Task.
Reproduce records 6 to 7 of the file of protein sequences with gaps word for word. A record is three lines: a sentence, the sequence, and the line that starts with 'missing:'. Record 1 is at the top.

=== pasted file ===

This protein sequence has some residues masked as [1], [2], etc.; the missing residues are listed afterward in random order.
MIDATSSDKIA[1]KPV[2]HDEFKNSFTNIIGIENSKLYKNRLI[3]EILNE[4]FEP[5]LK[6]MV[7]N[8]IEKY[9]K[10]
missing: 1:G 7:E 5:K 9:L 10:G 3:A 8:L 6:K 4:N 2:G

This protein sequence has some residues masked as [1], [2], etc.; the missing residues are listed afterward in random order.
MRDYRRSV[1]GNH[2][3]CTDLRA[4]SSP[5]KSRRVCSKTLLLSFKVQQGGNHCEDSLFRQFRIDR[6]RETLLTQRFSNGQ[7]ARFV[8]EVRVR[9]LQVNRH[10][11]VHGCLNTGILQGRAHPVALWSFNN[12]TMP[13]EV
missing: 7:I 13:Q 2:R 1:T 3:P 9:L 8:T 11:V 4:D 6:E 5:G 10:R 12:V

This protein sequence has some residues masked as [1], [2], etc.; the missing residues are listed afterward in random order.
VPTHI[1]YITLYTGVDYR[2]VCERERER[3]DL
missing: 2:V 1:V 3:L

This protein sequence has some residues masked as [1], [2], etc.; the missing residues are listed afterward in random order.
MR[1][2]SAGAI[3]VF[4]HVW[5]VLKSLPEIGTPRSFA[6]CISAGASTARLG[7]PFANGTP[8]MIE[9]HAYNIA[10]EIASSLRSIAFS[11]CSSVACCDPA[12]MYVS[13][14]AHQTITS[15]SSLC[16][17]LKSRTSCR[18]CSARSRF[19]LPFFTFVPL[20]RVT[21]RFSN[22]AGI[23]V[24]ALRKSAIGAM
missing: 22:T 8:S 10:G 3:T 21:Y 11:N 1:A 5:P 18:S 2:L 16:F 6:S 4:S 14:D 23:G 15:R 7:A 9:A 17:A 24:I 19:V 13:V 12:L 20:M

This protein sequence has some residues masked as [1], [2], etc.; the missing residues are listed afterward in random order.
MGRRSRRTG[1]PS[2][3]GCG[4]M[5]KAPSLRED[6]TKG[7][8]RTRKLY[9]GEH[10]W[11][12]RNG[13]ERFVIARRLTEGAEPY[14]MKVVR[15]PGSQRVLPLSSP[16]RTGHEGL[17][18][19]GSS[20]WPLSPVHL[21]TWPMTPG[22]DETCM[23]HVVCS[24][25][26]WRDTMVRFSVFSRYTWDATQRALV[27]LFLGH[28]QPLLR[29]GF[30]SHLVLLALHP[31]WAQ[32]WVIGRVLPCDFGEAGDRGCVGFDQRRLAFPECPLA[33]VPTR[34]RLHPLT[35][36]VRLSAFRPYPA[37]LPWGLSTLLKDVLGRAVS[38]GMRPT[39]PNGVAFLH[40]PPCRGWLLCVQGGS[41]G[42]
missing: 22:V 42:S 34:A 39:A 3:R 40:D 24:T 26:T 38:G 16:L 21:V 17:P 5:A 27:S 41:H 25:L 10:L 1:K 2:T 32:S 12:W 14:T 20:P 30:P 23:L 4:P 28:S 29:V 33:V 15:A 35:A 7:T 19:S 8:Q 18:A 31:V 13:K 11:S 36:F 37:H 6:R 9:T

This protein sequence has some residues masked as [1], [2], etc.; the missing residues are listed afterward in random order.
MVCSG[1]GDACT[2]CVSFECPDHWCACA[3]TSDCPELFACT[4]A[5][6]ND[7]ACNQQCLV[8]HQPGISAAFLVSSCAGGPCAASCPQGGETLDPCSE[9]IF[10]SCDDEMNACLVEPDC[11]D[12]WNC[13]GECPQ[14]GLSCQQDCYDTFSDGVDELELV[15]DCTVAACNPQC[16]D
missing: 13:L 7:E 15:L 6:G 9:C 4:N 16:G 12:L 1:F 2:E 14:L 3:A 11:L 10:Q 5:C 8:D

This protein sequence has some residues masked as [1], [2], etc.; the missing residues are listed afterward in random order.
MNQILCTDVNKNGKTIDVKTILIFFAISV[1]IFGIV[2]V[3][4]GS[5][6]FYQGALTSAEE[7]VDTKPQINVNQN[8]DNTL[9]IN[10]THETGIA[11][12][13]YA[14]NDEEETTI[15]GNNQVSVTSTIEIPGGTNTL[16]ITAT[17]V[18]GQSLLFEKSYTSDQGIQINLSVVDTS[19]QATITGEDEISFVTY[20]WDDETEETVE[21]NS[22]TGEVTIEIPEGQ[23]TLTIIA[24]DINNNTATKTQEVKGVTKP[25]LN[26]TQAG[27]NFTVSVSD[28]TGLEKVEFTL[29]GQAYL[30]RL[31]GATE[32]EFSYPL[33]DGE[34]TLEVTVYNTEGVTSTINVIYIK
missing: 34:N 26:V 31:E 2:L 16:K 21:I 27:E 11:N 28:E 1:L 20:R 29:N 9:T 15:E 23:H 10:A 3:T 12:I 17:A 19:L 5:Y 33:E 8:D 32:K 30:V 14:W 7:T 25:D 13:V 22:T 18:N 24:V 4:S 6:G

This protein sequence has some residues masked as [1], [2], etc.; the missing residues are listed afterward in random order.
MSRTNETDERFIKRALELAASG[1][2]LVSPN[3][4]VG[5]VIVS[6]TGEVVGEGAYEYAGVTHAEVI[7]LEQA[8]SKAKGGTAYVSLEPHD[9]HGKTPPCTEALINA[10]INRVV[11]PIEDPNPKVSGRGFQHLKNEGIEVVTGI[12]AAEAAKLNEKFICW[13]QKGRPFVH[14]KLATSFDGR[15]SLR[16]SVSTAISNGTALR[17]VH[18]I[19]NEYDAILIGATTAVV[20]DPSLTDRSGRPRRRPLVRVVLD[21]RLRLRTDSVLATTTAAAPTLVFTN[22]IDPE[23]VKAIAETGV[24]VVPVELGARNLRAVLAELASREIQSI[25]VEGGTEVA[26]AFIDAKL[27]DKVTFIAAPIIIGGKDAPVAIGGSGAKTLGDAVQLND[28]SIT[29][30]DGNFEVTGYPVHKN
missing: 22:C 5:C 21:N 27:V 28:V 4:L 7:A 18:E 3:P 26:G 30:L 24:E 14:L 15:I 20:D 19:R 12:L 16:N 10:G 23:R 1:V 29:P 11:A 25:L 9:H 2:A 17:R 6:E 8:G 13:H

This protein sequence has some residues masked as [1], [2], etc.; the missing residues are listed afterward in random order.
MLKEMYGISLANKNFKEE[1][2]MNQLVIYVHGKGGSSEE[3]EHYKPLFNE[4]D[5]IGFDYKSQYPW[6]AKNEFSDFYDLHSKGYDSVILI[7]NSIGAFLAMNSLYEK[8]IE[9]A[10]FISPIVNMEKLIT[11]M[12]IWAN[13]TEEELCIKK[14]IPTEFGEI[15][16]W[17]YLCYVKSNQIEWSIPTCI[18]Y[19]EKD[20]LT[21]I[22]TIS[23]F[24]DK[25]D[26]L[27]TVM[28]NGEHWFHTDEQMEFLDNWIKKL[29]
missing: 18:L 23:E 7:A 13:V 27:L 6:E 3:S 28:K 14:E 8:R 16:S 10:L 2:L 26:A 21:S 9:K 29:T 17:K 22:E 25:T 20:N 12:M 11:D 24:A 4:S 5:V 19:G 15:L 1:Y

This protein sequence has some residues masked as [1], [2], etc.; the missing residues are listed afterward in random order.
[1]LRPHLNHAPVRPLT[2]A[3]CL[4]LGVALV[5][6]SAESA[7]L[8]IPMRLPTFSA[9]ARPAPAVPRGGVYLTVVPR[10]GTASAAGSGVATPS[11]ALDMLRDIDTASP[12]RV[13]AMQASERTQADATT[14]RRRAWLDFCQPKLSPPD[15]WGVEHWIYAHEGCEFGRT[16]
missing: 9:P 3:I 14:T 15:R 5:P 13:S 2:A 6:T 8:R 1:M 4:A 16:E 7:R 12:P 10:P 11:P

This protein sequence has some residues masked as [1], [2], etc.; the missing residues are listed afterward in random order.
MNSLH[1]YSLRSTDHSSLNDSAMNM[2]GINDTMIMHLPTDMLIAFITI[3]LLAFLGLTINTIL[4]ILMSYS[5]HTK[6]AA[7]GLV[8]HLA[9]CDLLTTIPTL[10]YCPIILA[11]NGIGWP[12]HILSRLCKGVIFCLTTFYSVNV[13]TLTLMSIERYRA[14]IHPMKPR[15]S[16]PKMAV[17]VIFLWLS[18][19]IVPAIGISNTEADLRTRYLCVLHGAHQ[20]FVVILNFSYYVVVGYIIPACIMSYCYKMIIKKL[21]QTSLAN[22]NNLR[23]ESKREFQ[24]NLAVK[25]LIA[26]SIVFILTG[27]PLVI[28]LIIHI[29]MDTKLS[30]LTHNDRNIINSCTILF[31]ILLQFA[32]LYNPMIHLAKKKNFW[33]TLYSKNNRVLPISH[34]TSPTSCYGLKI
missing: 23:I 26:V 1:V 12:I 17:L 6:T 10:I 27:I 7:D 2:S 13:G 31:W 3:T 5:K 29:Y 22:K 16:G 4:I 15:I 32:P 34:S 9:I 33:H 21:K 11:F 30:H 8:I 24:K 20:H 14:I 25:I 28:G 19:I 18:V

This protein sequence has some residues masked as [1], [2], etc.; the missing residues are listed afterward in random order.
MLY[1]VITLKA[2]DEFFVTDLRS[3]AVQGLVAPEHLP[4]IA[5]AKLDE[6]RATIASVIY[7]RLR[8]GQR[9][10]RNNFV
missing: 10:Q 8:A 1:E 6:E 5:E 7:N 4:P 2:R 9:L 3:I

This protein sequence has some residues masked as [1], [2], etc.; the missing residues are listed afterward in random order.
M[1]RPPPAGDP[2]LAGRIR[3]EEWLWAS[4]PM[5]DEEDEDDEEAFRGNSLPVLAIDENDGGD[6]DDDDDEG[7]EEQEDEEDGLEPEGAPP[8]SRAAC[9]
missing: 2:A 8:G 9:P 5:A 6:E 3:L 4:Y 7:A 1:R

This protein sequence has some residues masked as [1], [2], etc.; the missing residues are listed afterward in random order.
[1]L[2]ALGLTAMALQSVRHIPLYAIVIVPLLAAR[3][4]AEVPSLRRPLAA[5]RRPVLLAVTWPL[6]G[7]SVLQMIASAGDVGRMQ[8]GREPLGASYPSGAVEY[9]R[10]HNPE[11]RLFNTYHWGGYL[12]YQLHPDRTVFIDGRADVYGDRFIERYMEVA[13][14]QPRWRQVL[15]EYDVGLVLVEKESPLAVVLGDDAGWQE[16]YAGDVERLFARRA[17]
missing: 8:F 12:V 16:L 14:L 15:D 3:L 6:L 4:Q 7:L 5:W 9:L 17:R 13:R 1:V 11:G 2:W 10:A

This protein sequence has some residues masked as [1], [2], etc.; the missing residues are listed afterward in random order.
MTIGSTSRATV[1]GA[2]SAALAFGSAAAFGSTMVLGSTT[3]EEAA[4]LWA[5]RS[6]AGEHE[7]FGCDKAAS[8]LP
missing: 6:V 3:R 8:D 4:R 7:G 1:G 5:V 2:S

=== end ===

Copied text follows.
This protein sequence has some residues masked as [1], [2], etc.; the missing residues are listed afterward in random order.
MVCSG[1]GDACT[2]CVSFECPDHWCACA[3]TSDCPELFACT[4]A[5][6]ND[7]ACNQQCLV[8]HQPGISAAFLVSSCAGGPCAASCPQGGETLDPCSE[9]IF[10]SCDDEMNACLVEPDC[11]D[12]WNC[13]GECPQ[14]GLSCQQDCYDTFSDGVDELELV[15]DCTVAACNPQC[16]D
missing: 13:L 7:E 15:L 6:G 9:C 4:N 16:G 12:L 1:F 2:E 14:L 3:A 11:L 10:Q 5:C 8:D

This protein sequence has some residues masked as [1], [2], etc.; the missing residues are listed afterward in random order.
MNQILCTDVNKNGKTIDVKTILIFFAISV[1]IFGIV[2]V[3][4]GS[5][6]FYQGALTSAEE[7]VDTKPQINVNQN[8]DNTL[9]IN[10]THETGIA[11][12][13]YA[14]NDEEETTI[15]GNNQVSVTSTIEIPGGTNTL[16]ITAT[17]V[18]GQSLLFEKSYTSDQGIQINLSVVDTS[19]QATITGEDEISFVTY[20]WDDETEETVE[21]NS[22]TGEVTIEIPEGQ[23]TLTIIA[24]DINNNTATKTQEVKGVTKP[25]LN[26]TQAG[27]NFTVSVSD[28]TGLEKVEFTL[29]GQAYL[30]RL[31]GATE[32]EFSYPL[33]DGE[34]TLEVTVYNTEGVTSTINVIYIK
missing: 34:N 26:V 31:E 2:L 16:K 21:I 27:E 11:N 28:E 1:L 20:R 29:N 9:T 15:E 23:H 10:A 3:T 12:I 17:A 19:L 5:Y 33:E 8:D 32:K 30:V 14:W 7:T 25:D 13:V 22:T 18:N 24:V 4:S 6:G